Increasing capacity means hiring more people to be able to manage the additional burden of change, plus day-to-day activities. The support expected of these people must be discussed and defined.
However, given the silent resignations and the possibility of remote work, the scarcity and, therefore, competition for talent among organizations is exacerbated , so increasing capacity is not always an alternative; In this case, it is appropriate to carry out a dialogue exercise to prioritize and agree on those initiatives that add the greatest value to the new vision. There are tools to measure and visualize the value and urgency of each initiative, such as the impact versus effort matrix, and Pareto analysis (which suggests addressing 20% of the causes, which generally cause 80% of the consequences), among others.
Regardless of the group of individuals on whom the necessary additional effort falls, accountability mechanisms are required to monitor not only the progress of the implementation of initiatives but also to measure if they are yielding the expected results. It is essential to transcend from measuring compliance to measuring impact. It is imperative to socialize these results through more dialogue, thus promoting the strengthening or creation of new coalitions (if necessary) and the evaluation of commitments on the level of effort required for the success of transformations.
Adopting a methodology to manage the human side of reforms is important. Before any strategy is decided, it is essential to ensure robust and two-way communication, which allows decisions to be made with sufficient information and adjust behaviors with clear expectations. These dialogues around a shared vision should lead (naturally or encouraged) to forming coalitions to achieve and sustain transformation. At the same time, these two actions must ensure commitments around the efforts needed to balance the burden and capacity to achieve the vision. This reduces friction, time, and costs and maintains an adequate climate for the benefit of people and organizational results.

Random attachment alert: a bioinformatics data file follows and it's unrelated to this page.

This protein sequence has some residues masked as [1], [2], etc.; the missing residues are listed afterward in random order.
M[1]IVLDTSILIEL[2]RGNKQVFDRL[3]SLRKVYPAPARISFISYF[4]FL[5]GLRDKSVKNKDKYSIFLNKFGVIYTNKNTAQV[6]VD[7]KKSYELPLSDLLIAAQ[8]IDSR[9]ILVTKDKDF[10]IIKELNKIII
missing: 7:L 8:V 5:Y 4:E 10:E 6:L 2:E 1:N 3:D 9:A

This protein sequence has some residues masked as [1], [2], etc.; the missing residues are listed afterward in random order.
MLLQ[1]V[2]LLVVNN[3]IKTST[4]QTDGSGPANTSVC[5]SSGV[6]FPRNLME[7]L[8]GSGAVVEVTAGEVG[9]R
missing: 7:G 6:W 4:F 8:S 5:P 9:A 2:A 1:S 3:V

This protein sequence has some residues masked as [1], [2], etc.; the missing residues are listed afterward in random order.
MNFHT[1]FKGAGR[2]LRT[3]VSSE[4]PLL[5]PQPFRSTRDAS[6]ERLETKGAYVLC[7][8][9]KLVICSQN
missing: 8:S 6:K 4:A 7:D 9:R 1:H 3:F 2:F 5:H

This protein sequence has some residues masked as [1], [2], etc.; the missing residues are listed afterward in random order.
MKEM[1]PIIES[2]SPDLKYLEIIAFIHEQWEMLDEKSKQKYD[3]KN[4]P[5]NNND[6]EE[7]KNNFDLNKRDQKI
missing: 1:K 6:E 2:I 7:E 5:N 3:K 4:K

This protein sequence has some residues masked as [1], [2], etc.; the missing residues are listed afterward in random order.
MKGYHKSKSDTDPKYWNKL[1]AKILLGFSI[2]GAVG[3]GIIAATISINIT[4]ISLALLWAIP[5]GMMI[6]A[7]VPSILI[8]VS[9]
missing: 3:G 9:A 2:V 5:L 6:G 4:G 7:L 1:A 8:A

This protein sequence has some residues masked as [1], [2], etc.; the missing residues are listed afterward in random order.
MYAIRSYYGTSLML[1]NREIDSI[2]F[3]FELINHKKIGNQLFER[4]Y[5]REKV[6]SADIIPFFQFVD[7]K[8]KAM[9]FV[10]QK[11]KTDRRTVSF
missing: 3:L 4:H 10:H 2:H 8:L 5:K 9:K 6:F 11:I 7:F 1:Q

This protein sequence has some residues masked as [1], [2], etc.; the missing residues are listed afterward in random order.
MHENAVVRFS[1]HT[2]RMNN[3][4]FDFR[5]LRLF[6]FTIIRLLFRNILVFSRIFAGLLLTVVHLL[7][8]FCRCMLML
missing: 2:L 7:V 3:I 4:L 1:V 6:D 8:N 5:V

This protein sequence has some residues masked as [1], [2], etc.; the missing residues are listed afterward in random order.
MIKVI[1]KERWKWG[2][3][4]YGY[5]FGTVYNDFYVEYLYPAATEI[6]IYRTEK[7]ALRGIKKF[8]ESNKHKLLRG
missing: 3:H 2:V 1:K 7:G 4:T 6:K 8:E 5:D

If your organization is going through a transformation, answer three questions:
- Are they open to dialogues with people impacted by the readjustments?
- How oriented are you towards collaboration and the formation of multiple alliances?
- How committed are you to investing efforts in implementing change?
In V2A, we have successfully helped several clients in their change management efforts. Visit our page on organizational development practice for more information https://v2aconsulting.com/organization/.